Joho the Blog » 2011 » April

April 29, 2011

Berkman Buzz

This week’s Berkman Buzz:

  • danah boyd gets kicked off tumblr by a company and writes about getting her identity back:
    link

  • Doc Searls chronicles the recent public debate about personal data:
    link

  • Dan Gillmor does not support the blogger lawsuit against Huffington Post:
    link

  • Ethan Zuckerman explores the roles facts and values play in polarization:
    link

  • Stop Badware is developing best practices for malware reporting:
    link

  • Weekly Global Voices: “Rwanda: Ask Rwandan President Questions on YouTube”:
    link

3 Comments »

April 27, 2011

You snooze, you looze. Also, if you execute poorly

BoingBoing lauds a new book called “Go the Fuck to Sleep,” by Adam Mansbach, with illustrations by Ricardo Cort├ęs.

I’ve been thinking for the past couple of months about seeing if someone wanted to do illustrations for a similar project I posted under a CC license in 2004: “Now Go to Damn Sleep: A Children’s Book for Parents. ” Now it would be a tad redundant.

I trust that Adam has done a better job with the topic than I did. I was never very happy with my mastery of meter.

1 Comment »

America is not so easily fooled!

So, sure, “President” Obama has released his long-form birth certificate. But where’s the proof that Hawaii is a state?

WHERE’S HAWAII’S BIRTH CERTIFICATE? WHAT IS IT TRYING TO HIDE? DEMAND THE TRUTH AMERICA! OTHERWISE THIS USURPER WILL MAKE US LOOK LIKE FOOLS!!!!!

6 Comments »

April 26, 2011

Michael Porter’s Shared Value vs Don’t Be Evil

Harvard Business Review has just posted my response to the article by Michael Porter and Mark Kramer in which they propose moving business to a strategy that includes creating Shared Value. Obviously I support the idea of businesses taking seriously their obligation to create a better, sustainable world. But I’m not as optimistic about businesses embracing that strategy solely on the grounds that Porter and Kramer propose.

It’ll make the HBR folks happier — and therefore me too — if you comment there rather than here.

Be the first to comment »

April 25, 2011

8th graders make awesome Net neutrality explainer

Congratulations to eighth graders Melissa Yu, Katy Becker, and Sara Atkins for winning first prize in C-SPAN’s StudentCam contest. Their 7:45 minute video explainer of Net neutrality — the policy and the politics — is clear, fair, and smart.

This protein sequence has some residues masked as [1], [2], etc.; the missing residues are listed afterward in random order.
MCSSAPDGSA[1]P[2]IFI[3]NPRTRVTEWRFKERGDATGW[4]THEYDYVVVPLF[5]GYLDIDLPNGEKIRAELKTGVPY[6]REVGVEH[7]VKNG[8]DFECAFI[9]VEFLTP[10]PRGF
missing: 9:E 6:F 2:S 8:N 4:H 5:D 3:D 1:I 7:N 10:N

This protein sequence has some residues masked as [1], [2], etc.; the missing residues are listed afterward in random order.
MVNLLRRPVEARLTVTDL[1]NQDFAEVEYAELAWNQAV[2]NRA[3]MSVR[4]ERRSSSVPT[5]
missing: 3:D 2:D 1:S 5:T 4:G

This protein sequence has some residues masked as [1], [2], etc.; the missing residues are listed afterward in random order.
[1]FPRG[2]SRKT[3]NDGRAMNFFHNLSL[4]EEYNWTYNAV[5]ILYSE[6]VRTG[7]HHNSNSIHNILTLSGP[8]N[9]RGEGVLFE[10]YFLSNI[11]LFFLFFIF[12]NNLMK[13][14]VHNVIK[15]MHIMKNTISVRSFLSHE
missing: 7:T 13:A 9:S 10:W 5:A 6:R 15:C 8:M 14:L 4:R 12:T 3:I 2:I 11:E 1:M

3 Comments »

The touch of metadata

Here’s a surprisingly touching video from Jon Voss, touting the power of metadata:

I say “surprisingly touching” because it is about metadata, after all. Linked Open Data, to be exact. Or maybe it’s just me.

Be the first to comment »

April 23, 2011

How the robots bid a book up to $23,000,000 at Amazon

Michael Eisen has a terrific post in which he does the detective work to figure out how dueling algorithms from two competing bookstores drove the price of a book about flies up to $23,698,655.93.

I’m sorry that some human noticed and backed the prices down. I would have liked to have seen a financial bubble form as the price went into the trillions.

1 Comment »

Things elephants fear

To mice we can now add bees. Also, ants, beggars, and the unknown.

(Tip o’ the hat to Mark Dionne for the bees.)

Be the first to comment »

April 22, 2011

Berkman Buzz

This week’s Berkman Buzz:

  • Ethan Zuckerman [twitter:ethanz] documents Internet filtering at the National Science Foundation: link

  • Radio Berkman talks to Steven Levy about the Googleplex: link

  • The OpenNet Initiative covers the Ugandan government’s new Internet filtering attempts: link

  • The Citizen Media Law Project [twitter:citmedialaw] reviews recent Righthaven copyright cases: link

  • Weekly Global Voices [twitter:globalvoices] : “Chile: Nurse Expedites Organ Transport Using Twitter”: link

  • Be the first to comment »

April 21, 2011

Big Data Models: Help me crowdsource sources

I’m thrilled that I’m going to be writing an article for Scientific American on big data models — models that cover some huge swath of life, such as the economy, the climate, sociopolitical change, etc. What’s the promise and what are the challenges? How far can such models scale?

So, who do you think I should interview? What projects strike you as particularly illuminating? Let me know in the comments, or at selfevident.com.


Thanks!

3 Comments »

Next Page »